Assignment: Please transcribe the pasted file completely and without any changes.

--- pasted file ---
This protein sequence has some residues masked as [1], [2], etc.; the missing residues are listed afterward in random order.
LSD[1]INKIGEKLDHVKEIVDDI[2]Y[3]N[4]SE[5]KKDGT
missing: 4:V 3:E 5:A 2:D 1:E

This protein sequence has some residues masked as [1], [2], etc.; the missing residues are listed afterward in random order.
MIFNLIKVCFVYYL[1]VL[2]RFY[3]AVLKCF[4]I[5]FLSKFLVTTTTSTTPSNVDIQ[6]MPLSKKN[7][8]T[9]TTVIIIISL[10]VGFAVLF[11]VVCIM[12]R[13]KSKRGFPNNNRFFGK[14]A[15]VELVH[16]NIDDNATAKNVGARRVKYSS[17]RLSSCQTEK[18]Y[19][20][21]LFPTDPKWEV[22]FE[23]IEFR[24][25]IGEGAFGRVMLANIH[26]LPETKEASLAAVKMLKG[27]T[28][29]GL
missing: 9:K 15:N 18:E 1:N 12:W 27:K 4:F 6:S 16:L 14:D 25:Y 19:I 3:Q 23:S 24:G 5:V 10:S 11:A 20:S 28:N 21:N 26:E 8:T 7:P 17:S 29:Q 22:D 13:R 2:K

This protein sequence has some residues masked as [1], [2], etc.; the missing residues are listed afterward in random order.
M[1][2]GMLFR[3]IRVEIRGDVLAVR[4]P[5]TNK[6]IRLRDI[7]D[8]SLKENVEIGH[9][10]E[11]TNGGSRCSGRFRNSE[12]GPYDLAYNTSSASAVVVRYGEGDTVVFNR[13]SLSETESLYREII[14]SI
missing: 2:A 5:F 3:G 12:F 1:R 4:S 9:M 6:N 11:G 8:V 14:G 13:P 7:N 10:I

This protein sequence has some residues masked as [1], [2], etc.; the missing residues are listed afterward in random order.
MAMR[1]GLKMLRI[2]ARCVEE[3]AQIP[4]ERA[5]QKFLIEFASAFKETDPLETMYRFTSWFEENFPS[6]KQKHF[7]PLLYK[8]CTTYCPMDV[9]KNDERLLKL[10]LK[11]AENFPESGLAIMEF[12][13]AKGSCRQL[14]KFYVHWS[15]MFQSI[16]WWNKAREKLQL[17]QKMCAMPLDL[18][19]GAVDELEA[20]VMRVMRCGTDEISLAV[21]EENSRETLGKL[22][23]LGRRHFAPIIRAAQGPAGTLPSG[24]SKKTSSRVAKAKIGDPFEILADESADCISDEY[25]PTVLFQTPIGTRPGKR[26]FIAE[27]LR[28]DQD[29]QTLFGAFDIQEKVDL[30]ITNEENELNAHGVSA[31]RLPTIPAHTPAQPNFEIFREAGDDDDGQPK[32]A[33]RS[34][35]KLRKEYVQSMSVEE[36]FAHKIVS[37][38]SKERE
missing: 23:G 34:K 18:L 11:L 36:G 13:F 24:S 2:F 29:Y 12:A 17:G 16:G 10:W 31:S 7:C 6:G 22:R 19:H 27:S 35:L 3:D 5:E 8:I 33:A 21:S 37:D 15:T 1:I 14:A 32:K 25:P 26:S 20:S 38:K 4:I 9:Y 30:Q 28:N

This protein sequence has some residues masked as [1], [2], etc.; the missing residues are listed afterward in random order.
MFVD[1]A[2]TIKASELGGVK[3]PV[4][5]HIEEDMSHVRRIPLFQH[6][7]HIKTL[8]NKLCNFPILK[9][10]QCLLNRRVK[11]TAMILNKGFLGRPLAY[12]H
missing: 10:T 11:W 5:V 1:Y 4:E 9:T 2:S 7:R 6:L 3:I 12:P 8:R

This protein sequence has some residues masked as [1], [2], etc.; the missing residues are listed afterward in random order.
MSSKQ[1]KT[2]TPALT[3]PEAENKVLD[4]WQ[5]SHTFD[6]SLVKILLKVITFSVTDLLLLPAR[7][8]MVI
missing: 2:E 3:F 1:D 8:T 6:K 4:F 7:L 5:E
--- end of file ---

This protein sequence has some residues masked as [1], [2], etc.; the missing residues are listed afterward in random order.
LSD[1]INKIGEKLDHVKEIVDDI[2]Y[3]N[4]SE[5]KKDGT
missing: 4:V 3:E 5:A 2:D 1:E

This protein sequence has some residues masked as [1], [2], etc.; the missing residues are listed afterward in random order.
MIFNLIKVCFVYYL[1]VL[2]RFY[3]AVLKCF[4]I[5]FLSKFLVTTTTSTTPSNVDIQ[6]MPLSKKN[7][8]T[9]TTVIIIISL[10]VGFAVLF[11]VVCIM[12]R[13]KSKRGFPNNNRFFGK[14]A[15]VELVH[16]NIDDNATAKNVGARRVKYSS[17]RLSSCQTEK[18]Y[19][20][21]LFPTDPKWEV[22]FE[23]IEFR[24][25]IGEGAFGRVMLANIH[26]LPETKEASLAAVKMLKG[27]T[28][29]GL
missing: 9:K 15:N 18:E 1:N 12:W 27:K 4:F 6:S 16:L 14:D 25:Y 19:I 3:Q 23:S 24:G 5:V 10:S 11:A 20:S 28:N 21:N 26:E 8:T 7:P 17:S 29:Q 22:D 13:R 2:K

This protein sequence has some residues masked as [1], [2], etc.; the missing residues are listed afterward in random order.
M[1][2]GMLFR[3]IRVEIRGDVLAVR[4]P[5]TNK[6]IRLRDI[7]D[8]SLKENVEIGH[9][10]E[11]TNGGSRCSGRFRNSE[12]GPYDLAYNTSSASAVVVRYGEGDTVVFNR[13]SLSETESLYREII[14]SI
missing: 2:A 5:F 3:G 12:F 1:R 4:S 9:M 6:N 11:G 8:V 14:G 13:P 7:N 10:I

This protein sequence has some residues masked as [1], [2], etc.; the missing residues are listed afterward in random order.
MAMR[1]GLKMLRI[2]ARCVEE[3]AQIP[4]ERA[5]QKFLIEFASAFKETDPLETMYRFTSWFEENFPS[6]KQKHF[7]PLLYK[8]CTTYCPMDV[9]KNDERLLKL[10]LK[11]AENFPESGLAIMEF[12][13]AKGSCRQL[14]KFYVHWS[15]MFQSI[16]WWNKAREKLQL[17]QKMCAMPLDL[18][19]GAVDELEA[20]VMRVMRCGTDEISLAV[21]EENSRETLGKL[22][23]LGRRHFAPIIRAAQGPAGTLPSG[24]SKKTSSRVAKAKIGDPFEILADESADCISDEY[25]PTVLFQTPIGTRPGKR[26]FIAE[27]LR[28]DQD[29]QTLFGAFDIQEKVDL[30]ITNEENELNAHGVSA[31]RLPTIPAHTPAQPNFEIFREAGDDDDGQPK[32]A[33]RS[34][35]KLRKEYVQSMSVEE[36]FAHKIVS[37][38]SKERE
missing: 23:G 34:K 18:L 11:L 36:G 13:F 24:S 2:F 29:Y 12:A 17:G 16:G 10:W 31:S 7:C 6:G 22:R 19:H 27:S 35:L 3:D 5:E 8:I 33:A 21:S 37:D 15:T 1:I 14:A 32:K 25:P 26:S 20:S 38:K 4:I 9:Y 30:Q 28:N

This protein sequence has some residues masked as [1], [2], etc.; the missing residues are listed afterward in random order.
MFVD[1]A[2]TIKASELGGVK[3]PV[4][5]HIEEDMSHVRRIPLFQH[6][7]HIKTL[8]NKLCNFPILK[9][10]QCLLNRRVK[11]TAMILNKGFLGRPLAY[12]H
missing: 10:T 11:W 5:V 1:Y 4:E 9:T 2:S 7:R 6:L 3:I 12:P 8:R

This protein sequence has some residues masked as [1], [2], etc.; the missing residues are listed afterward in random order.
MSSKQ[1]KT[2]TPALT[3]PEAENKVLD[4]WQ[5]SHTFD[6]SLVKILLKVITFSVTDLLLLPAR[7][8]MVI
missing: 2:E 3:F 1:D 8:T 6:K 4:F 7:L 5:E